The Manhattan cafe: where U2, Bibi Baskin and Bon Jovi dropped in for egg and chips

Cafe was an oasis for night owls looking to make the night last just a little bit longer

It’s the fag-end of another Saturday night in 1990s Dublin; you’ve been round the houses – Lillie’s, the Pink Elephant, Suesey Street, Buck Whaley’s – and now you’re standing unsteadily on the street in the first light of dawn, wondering where you can go next (anywhere but home). Everywhere’s closed, but there is one place you can still go, one last chance to catch a buzz (and some breakfast).

Your last chance to find love, hoping to catch someone's bleary eye across the Formica tables and salt cellars

The Manhattan cafe on Kelly’s Corner, on the junction of Harcourt Road and Richmond Street South, was more than just another greasy spoon; it was an oasis for revellers looking to make the night last just a little bit longer, a place where you could order a massive fry-up and get a little soakage for all that plonk you’d knocked back in the basements of Leeson Street. And it was your last chance to find love, hoping to catch someone’s bleary eye across the Formica tables and salt cellars.

The Manhattan has been closed for a long time now, but it came back into mind this week with the news that Dublin City Council has blocked the €1.4m sale of the lands around the derelict site, which Charledev Properties wants to develop into a nine-storey office block. Apparently, councillors would rather see this prime Dublin site being turned into housing or an arts centre, although the council has said the site isn’t suitable for housing. Mannix Flynn has suggested that what’s left of the Manhattan sign (basically an M) should be given to the Little Museum of Dublin.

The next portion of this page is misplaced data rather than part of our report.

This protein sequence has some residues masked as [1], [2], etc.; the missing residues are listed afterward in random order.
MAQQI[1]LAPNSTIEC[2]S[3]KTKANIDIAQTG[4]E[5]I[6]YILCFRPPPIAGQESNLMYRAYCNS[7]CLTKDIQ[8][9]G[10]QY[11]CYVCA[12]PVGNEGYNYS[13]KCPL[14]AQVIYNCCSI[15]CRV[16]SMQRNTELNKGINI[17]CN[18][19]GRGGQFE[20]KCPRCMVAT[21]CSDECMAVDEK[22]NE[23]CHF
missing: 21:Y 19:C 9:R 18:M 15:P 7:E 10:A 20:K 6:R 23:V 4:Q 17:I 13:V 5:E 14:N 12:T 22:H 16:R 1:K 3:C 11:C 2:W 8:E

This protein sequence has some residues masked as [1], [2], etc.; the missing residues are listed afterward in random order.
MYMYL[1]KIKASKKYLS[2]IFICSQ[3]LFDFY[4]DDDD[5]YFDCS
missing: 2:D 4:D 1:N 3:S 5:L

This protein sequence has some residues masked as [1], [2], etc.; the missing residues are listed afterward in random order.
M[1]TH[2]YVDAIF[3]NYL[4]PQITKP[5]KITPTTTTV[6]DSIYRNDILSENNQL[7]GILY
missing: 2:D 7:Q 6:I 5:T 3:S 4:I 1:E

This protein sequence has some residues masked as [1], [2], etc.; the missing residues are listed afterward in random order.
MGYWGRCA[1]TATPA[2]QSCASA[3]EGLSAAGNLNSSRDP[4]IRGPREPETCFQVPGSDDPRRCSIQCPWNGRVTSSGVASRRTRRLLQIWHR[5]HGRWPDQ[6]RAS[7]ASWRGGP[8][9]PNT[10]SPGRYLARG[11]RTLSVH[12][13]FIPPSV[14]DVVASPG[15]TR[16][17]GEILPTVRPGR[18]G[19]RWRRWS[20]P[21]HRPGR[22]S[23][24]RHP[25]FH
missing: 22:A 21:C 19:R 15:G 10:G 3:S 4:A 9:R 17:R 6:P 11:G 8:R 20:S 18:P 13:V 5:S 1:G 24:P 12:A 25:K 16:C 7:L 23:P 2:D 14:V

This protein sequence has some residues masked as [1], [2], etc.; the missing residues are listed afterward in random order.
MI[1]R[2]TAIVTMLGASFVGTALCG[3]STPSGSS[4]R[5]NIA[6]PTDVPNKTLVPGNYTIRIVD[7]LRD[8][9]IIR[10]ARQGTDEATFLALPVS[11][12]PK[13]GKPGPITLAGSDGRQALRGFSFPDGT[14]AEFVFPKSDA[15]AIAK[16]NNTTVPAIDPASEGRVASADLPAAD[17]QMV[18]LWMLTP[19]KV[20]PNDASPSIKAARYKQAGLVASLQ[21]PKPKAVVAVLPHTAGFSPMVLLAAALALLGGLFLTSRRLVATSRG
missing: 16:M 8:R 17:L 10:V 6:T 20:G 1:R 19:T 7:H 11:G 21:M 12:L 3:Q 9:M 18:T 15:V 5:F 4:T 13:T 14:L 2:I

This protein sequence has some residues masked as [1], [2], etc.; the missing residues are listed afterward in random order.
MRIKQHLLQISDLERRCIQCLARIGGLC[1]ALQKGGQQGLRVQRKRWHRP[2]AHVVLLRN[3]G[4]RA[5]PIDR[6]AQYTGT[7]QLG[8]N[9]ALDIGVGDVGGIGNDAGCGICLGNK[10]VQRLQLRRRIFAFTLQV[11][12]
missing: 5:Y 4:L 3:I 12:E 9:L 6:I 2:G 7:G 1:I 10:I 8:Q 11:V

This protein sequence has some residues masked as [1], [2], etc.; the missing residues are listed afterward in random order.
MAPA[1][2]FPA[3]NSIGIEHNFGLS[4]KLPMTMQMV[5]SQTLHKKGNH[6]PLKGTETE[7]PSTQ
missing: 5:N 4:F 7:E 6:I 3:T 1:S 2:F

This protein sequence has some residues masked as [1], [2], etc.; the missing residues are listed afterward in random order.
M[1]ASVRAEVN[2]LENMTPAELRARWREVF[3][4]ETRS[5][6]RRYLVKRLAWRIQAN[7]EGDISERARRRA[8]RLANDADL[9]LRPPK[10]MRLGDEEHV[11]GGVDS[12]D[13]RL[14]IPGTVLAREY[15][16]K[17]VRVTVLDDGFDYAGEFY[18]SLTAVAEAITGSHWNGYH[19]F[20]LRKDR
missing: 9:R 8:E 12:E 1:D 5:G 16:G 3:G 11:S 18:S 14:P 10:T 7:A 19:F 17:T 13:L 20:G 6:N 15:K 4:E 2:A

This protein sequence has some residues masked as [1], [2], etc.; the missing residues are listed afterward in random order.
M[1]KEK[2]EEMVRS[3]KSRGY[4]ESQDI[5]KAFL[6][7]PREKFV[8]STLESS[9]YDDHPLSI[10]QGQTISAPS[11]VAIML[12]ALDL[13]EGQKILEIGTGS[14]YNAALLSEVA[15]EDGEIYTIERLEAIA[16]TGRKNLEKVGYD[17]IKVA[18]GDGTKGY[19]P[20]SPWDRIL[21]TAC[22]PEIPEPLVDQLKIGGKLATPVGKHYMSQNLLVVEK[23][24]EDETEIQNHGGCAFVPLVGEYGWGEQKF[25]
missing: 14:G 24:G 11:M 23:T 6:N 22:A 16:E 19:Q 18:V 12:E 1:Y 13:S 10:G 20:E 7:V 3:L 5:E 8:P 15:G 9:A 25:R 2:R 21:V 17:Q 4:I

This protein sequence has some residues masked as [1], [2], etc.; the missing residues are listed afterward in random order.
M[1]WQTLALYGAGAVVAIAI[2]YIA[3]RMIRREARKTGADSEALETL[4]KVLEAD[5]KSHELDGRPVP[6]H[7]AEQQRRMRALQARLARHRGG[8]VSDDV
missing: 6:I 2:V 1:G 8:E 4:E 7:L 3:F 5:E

Councillors say they have “fond memories” of the old Manhattan caff, which had been a haunt of revellers, socialites, musicians, actors, artists and media types since the 1950s. They certainly have better memories than me – I spent many a Saturday or Sunday morning in the Manhattan in the late 1980s/early 1990s, but don’t ask me for details, although I know there were pots of tea involved. Lots of pots of tea. And big, greasy, yummy Irish breakfasts – I can feel my arteries clogging up at the recollection.

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Luckily, a trawl through the Irish Times newspaper archive uncovers an article by Catherine Foley from 1990 in which she visits some of Dublin’s late-night haunts, including the Manhattan. Foley interviewed Bernie, who had been serving breakfasts to the great and good – and not so great and good – for the past 10 years, along with “Auntie” May, who had been there for 21 years.

Such celebrities as U2, Bibi Baskin, Mick Lally and members of Bon Jovi dropped in for a plate of sausages, bacon, eggs and chips. Other notables to fetch up there included Richard Harris, Dickie Rock, Joe Dolan, Ulick O’Connor and even a young Charles Haughey. Imagine the power-broking that went on there over the baked beans.

May and Bernie took no nonsense from any of the customers, no matter how famous they were. The Manhattan was the great leveller – everyone was served up the same fare, there was no VIP area in this pokey little premises, and if you acted the maggot you wouldn’t get any food, the ultimate sanction.

Republic of Ireland football legend Niall Quinn also has fond recollections of The Manhattan – in his autobiography, he recalls how love blossomed between him and his wife Gillian over a big dirty fry-up.

“I knew Gillian Roe was the woman for me when I picked up a piece of hairy bacon from the floor in the Manhattan at 3.30 in the morning and took a bite out of it. She took the rasher off me and ate the other half. Jaysus, I thought, I’ve never gone out with a girl who’d do that on a first date. The rest is history.”

As is the Manhattan. A small, greasy but fondly half-remembered piece of history. Paul Howard should get to work on The Manhattan Musical – Grease is the Word right away.